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‘Corruption, absence of witnesses stalling criminal justice system’


[FILES Criminal justice system

The Secretary of the Administration of Criminal Justice Acts (ACJA), Sulayman Kuku-Dawodu, has expressed concern that lack of witness support services has stalled the administration of criminal justice system in the country.

Dawodu disclosed this in Abuja during the Federal Capital Territory (FCT)-ACJA bi-monthly meeting organised by African Network for Economic Justice (ANEEJ) in collaboration with CLEEN Foundation and MacArthur Foundation.

He lamented that even when witnesses are available, they are not well guided or funded to travel for court proceedings, adding that investigators even within the police often pay witness.


He said some of them are obviously opened up to abuse from the defence side as they can be given incentives so that they don’t appear in court.

He stressed the need for collaborative efforts to enhance a robust formidable witness-support service.

Also, the Data Collector for CLEEN Foundation, Chukwuma Ejerenwa, said that the judiciary had made an improvement in corruption cases, stating that out of 354 corruption cases in 2018, 312 had been completed, 20 being substituted and 20 pending.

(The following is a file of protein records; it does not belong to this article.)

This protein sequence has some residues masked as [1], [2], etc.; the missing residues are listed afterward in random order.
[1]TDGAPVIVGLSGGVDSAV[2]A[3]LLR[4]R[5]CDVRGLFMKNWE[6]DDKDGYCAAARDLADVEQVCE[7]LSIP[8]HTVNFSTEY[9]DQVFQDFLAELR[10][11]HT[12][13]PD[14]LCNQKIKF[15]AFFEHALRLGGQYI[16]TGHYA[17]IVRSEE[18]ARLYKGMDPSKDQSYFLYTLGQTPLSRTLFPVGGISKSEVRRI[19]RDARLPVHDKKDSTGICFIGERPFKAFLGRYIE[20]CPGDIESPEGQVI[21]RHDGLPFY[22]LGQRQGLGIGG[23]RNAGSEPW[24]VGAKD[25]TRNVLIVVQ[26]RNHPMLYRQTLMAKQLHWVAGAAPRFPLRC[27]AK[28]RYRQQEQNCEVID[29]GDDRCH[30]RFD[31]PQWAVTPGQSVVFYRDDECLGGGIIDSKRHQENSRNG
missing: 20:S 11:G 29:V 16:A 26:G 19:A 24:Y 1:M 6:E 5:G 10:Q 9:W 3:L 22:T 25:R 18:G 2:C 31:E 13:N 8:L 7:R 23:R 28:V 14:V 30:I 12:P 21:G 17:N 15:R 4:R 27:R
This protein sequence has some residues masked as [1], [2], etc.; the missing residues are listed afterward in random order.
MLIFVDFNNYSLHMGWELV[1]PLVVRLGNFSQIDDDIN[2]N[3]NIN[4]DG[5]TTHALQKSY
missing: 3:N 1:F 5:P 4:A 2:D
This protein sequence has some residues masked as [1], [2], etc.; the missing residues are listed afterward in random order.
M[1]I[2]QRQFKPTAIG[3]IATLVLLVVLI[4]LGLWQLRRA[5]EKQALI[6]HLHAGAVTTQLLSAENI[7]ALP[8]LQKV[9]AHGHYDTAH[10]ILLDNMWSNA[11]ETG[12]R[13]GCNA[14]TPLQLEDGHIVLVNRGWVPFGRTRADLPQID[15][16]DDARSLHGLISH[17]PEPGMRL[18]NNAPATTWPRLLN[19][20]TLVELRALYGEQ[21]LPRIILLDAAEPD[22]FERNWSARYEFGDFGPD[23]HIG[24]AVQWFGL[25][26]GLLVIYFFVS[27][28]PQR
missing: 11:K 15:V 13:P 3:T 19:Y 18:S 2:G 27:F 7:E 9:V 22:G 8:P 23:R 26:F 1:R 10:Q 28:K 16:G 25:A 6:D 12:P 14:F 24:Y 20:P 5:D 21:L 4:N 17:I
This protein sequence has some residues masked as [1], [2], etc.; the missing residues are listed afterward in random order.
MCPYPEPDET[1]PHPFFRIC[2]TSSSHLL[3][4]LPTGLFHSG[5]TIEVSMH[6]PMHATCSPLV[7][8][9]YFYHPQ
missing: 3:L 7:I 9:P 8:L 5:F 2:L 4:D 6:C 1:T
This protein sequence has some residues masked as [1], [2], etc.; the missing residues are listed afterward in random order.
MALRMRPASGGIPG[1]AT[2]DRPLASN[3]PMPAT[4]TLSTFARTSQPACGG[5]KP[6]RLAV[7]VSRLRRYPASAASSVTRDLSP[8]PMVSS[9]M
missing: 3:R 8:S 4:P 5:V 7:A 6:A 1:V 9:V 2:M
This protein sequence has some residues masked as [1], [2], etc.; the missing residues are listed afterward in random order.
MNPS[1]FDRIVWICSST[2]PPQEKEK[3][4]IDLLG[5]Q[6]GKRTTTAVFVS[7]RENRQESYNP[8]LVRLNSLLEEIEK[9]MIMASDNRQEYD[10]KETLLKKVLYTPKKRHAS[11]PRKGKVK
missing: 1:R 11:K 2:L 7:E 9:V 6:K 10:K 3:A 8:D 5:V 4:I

He said in June this year, they observed six related-matters; four ongoing while two were adjourned for unknown cases.

Ejerenwa, who expressed concern about the lack of good interpreter in criminal matters, and that the witnesses don’t usually understand English, also raised concern that adjournment should not be more than two weeks but usually takes one month or more, which slows down court processes.

He, therefore, called for the continuous implementation of the ACJA among the judiciary, adding that there is the need for accelerated hearing so that there will be a need for litigation.

The Programme Officer for Environment and Climate for Africa Network for Environment and Economic Justice (ANEEJ), Eitokpah Henri-Paul, said the essence of the meeting was to review the implementation of the ACJA, which looks at the challenges as a progress in the processes of adopting the processes of Act 2 of the country’s criminal justice system especially as it relates to corruption cases.

He said the meeting also serves as a platform for key stakeholders to come and share their experiences as it relates to criminal justice and corruption-related cases in the Federal Capital Territory (FCT).

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